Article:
Mexico’s Telecoms Reform: Its Impact Has Been Underestimated, Experts Say

Government, Business, Academic Leaders Speak at Atlantic Council Forum in Mexico City

Six weeks after President Enrique Pena Nieto signed Mexico’s telecommunications reform law, hundreds of government, business, and academic leaders met in Mexico City to discuss its likely impact at the International Forum on Telecommunications Reform, organized by the Atlantic Council’s Adrienne Arsht Latin America Center.

The telecommunications bill was approved amid a number of other ambitious reforms, most notably the opening of Mexico’s energy sector.

“The impact of the new telecommunications laws on the everyday lives of Mexicans has been underestimated. Of all the reforms approved over the past year, this is one that will impact every Mexican household as greater competition takes hold in the sector and service offerings improve, as the cost of such essential services becomes cheaper in the near future,” said Peter Schechter, director of the Arsht Latin America Center.

“Dramatic changes will be arriving in telephony, broadband, and television in the coming years,” Schechter said.

As foreign investment pours into Mexico to improve infrastructure, enhance competitiveness, and lower consumer prices, the telecommunications reforms likely will be felt quickly by Mexicans.

“Competition and independence are staples of the reform, and will redefine governance structures. This reform shows, yet again, the transformations in Mexico, as well as the investment interests that are opening up to improve services for the Mexican people. Highlighting these reforms is central to our mission of showcasing the new Latin America,” said Jason Marczak, deputy director of the Arsht Latin America Center.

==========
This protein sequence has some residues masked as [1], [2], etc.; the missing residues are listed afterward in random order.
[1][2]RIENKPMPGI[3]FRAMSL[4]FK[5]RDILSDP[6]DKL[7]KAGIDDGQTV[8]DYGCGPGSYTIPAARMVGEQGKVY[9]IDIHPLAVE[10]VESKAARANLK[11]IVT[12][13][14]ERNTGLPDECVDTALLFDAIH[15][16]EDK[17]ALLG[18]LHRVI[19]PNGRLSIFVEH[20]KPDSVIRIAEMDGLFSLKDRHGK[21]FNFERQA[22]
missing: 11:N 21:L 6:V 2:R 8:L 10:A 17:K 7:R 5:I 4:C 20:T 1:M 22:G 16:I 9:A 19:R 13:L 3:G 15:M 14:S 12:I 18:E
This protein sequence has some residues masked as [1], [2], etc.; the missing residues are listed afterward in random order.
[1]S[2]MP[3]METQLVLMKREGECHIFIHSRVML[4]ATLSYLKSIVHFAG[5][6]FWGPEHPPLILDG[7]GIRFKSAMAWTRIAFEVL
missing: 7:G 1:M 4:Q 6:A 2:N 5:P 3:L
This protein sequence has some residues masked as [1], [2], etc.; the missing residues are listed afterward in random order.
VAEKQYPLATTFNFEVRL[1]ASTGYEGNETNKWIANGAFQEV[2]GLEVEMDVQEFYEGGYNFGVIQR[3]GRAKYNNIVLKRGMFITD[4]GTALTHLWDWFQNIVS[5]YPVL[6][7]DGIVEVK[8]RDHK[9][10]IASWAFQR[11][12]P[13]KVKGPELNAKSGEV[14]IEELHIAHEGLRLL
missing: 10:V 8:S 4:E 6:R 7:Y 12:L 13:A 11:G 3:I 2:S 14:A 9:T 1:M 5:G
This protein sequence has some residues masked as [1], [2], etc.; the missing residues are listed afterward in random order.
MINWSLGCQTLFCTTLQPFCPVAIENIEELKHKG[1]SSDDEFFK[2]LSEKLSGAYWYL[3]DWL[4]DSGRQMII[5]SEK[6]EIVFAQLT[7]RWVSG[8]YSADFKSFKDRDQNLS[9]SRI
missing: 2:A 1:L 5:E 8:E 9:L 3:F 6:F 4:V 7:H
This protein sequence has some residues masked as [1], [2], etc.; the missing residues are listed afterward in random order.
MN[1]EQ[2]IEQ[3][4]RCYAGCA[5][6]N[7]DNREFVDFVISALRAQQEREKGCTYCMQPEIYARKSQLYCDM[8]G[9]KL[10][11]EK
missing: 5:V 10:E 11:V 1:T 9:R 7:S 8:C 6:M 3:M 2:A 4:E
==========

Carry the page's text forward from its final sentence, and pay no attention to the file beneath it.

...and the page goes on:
The reform laws are expected to open the country for the first time in history to foreign investment without limitation, promote rapid modernization, and adaptation of new technologies.

Already many international corporations are enthusiastic about the investment opportunities under the new law.

“We are convinced that the Telecommunications Act is the basis for technology that can provide improved services and support various sectors in delivering faster and more effective solutions towards sustainable social development,” said Fred Gallart, director of Motorola Solutions and one of the panelists at the conference in Mexico City. “Our company looks forward to contributing to the technology’s underpinnings that will promote the economic, political, and social welfare that is the spirit of this reform,” he said.

The Adrienne Arsht Latin America Center is dedicated to broadening awareness of the transformational political economic and social changes throughout Latin America. Follow the Adrienne Arsht Latin America Center on Twitter @ACLatAm.

Image: The director of the Atlantic Council's Adrienne Arsht Latin America Center Peter Schechter addresses a packed crowd at the start of the first International Telecommunications Forum in Mexico City.